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NFTs are the next big thing in the digital economy for the IRS

NFT purchases and trades have progressed from rising to soaring. They are brand new. Their prices are prone to fluctuation. However, individuals who owe US taxes, maybe a jackpot for the IRS.

What for? Since, unlike many other types of assets and income, NFTs can trigger numerous taxing events for individuals who produce them as well as those who trade them.

NFTs, like many other acts or artistic works, are deemed "self-created intangibles." This indicates that the creator has no “foundation” in the product being sold, other than maybe the costs of making it.

The IRS, on the other hand, makes an exemption for artists, allowing them to subtract expenditures as they go rather than when the piece is sold. If an NFT creator deducted costs in a tax year before the year the NFT is sold, the creator's basis in the NFT is zero. That is, the profit or gain is equal to 100 percent of the sale profits.

Someone who makes an NFT and sells it for $1 million makes a taxable profit of $1 million. Although the IRS has provided no specific advice, basic tax principles imply that NFTs are more likely to be treated as inventories (rather than capital assets) by the IRS.

Whether somebody is in the business of generating NFTs or is an artist or celebrity who is merely supplementing their income with NFTs, the sale of an NFT will be taxed as regular income (rather than the more advantageous capital gains) and will be liable to self-employment taxes. Moreover, the tax hilarity does not stop there.

While the original NFT is a one-of-a-kind token on the blockchain, the artist or inventor may be able to keep the copyright on whatever was used to make the NFT. For instance, NBA Top Shot (currently one of the hottest NFT marketplaces) lets a person acquire a distinct URL that leads to a site that contains a certain NBA highlight.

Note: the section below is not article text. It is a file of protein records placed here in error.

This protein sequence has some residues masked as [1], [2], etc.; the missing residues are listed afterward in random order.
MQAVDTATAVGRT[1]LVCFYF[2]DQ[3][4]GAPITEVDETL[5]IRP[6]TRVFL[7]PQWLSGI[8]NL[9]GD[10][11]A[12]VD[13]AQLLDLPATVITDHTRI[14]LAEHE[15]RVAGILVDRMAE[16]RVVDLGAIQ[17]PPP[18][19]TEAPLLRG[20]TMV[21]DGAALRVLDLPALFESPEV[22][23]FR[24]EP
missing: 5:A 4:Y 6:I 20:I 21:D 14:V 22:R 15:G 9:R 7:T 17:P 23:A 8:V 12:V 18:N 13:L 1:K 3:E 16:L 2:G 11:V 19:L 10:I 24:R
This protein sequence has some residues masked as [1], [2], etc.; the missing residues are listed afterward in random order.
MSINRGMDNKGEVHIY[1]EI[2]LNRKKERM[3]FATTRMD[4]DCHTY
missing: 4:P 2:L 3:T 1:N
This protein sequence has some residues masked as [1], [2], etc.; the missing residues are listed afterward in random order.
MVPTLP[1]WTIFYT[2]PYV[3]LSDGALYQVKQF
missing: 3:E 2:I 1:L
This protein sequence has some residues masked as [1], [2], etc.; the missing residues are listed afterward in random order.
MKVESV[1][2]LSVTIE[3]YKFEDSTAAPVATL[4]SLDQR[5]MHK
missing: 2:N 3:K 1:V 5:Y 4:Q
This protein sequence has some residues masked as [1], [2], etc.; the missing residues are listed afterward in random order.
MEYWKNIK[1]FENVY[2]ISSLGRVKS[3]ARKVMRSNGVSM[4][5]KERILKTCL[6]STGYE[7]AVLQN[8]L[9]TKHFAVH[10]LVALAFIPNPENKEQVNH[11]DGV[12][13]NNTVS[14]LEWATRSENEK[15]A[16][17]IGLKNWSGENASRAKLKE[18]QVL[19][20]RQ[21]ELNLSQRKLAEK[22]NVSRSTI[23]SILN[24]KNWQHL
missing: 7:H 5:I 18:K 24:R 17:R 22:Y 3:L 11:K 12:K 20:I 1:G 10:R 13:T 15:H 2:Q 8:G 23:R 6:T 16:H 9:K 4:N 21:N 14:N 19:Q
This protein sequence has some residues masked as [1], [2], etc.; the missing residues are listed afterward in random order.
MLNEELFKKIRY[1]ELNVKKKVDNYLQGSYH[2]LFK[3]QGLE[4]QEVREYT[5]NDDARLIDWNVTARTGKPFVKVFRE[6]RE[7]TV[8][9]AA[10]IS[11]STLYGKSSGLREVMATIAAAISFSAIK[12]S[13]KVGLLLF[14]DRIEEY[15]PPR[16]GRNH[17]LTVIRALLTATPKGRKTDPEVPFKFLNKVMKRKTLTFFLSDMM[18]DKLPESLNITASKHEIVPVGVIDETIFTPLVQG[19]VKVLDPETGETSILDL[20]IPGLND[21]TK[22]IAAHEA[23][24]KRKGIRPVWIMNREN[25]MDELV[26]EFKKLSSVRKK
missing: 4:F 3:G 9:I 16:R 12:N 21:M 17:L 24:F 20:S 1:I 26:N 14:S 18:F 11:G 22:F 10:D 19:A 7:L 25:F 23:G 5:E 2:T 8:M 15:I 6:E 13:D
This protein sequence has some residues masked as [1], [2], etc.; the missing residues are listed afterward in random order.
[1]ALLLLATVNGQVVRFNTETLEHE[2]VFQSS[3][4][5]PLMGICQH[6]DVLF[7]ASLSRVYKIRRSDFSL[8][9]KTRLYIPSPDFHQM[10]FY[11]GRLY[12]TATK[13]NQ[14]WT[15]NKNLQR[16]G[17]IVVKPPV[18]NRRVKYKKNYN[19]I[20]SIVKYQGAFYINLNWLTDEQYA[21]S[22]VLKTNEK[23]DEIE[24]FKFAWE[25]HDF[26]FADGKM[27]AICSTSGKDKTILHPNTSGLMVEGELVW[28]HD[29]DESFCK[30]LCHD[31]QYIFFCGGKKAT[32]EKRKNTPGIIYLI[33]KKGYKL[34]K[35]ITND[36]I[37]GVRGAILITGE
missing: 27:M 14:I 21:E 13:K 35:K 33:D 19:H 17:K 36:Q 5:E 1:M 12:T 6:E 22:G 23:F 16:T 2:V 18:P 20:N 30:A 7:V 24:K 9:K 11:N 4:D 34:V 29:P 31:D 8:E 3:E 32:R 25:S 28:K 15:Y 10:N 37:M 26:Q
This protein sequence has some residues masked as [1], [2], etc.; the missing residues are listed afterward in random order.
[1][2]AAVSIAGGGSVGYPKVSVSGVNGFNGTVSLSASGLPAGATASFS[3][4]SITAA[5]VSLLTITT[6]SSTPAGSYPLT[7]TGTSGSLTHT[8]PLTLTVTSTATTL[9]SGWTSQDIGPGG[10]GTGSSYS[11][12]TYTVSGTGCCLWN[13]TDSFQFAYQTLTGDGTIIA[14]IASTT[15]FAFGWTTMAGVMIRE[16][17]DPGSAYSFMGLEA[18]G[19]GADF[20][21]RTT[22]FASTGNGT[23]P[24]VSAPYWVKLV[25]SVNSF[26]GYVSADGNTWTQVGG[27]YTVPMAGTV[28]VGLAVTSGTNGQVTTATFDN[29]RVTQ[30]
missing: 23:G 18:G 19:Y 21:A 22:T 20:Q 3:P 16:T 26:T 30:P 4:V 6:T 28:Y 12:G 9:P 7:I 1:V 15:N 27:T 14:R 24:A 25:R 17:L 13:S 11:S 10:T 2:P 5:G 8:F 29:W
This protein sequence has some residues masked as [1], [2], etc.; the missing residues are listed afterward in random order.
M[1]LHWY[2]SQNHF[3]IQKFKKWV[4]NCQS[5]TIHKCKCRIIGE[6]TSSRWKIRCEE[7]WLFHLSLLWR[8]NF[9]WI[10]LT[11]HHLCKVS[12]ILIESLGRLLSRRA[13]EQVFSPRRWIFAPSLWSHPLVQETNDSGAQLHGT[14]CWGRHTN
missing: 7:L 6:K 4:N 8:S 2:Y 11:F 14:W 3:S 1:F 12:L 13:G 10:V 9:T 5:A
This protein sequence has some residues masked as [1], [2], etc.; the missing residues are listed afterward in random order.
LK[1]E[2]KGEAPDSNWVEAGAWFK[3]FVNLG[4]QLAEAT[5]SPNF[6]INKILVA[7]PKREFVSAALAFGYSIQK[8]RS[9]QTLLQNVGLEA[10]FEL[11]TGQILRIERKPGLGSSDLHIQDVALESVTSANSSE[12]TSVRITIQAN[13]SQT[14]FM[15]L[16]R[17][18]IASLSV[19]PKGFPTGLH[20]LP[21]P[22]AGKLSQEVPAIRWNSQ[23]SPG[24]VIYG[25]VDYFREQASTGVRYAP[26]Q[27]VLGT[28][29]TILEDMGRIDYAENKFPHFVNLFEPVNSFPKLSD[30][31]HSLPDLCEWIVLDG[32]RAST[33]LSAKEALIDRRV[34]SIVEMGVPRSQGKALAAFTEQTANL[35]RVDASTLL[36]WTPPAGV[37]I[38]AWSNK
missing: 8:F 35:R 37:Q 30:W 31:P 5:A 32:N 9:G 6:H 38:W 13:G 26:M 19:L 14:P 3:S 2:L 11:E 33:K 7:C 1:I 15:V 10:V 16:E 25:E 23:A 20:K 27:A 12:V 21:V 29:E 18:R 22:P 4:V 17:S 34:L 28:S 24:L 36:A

The NBA controls the copyright to the highlight footage, which the individual does not purchase. The individual (that does not include making and distributing copies of the video) is purchasing a restricted usage license.

An artist or performing artist may opt to offer several NFTs based on the same original work, comparable to small edition replicas or limited live copies. When copyright is kept and copies are sold, the revenue is classified as royalties, and it must be reported on Schedule E and linked to the individual's Form 1040 every year.

What is the bottom line? When selling a self-created NFT, NFT creators may face three taxable events: income tax on the sale, self-employment tax on the sale, and income tax produced by royalties.

However, what if you are not a creator? What if you are only looking to buy NFTs to hold or trade?

Unfortunately, trading NFTs is not as straightforward as trading other financial instruments (like stocks or real estate). NFTs are now only available for purchase using bitcoin (specifically Ethereum). Because cryptocurrency is still treated as property rather than cash by the IRS, merely acquiring NFT triggers a taxable event: the conversion of cryptocurrency for the purchase of the NFT.

The IRS is now focusing on bitcoin transactions, and Hunley (Shaun Hunley, a Georgia-based tax attorney and tax consultant for Thomson Reuters) believes it will take a few years for them to catch up with taxes enforcement of NFT production and trading.

While NFT trading is becoming more popular, it still has a modest volume when compared to bitcoin transactions. In other words, in the short term, IRS enforcement of bitcoin transaction taxes casts a far broader (and more profitable) net. Nonetheless, Hunley believes that the IRS will be able to use the lessons learned in bitcoin taxes and enforcement in the future to apply to NFTs and other developing digital economy technologies.

Cryptocurrency is already being securitized, and the prospect of securitizing NFTs held for investment is always a possibility, but Hunley believes it is unlikely soon. The easiest approach to avoid surprises, according to Hunley, is to notify your tax expert about your cryptocurrencies and NFTs every year and to be honest when answering their inquiries.

Remember that conversations for the purpose of return preparation are not protected, so if you have not been conducting contemporaneous reporting, you should consult an attorney before working with your tax expert to remedy past year reporting and noncompliance.


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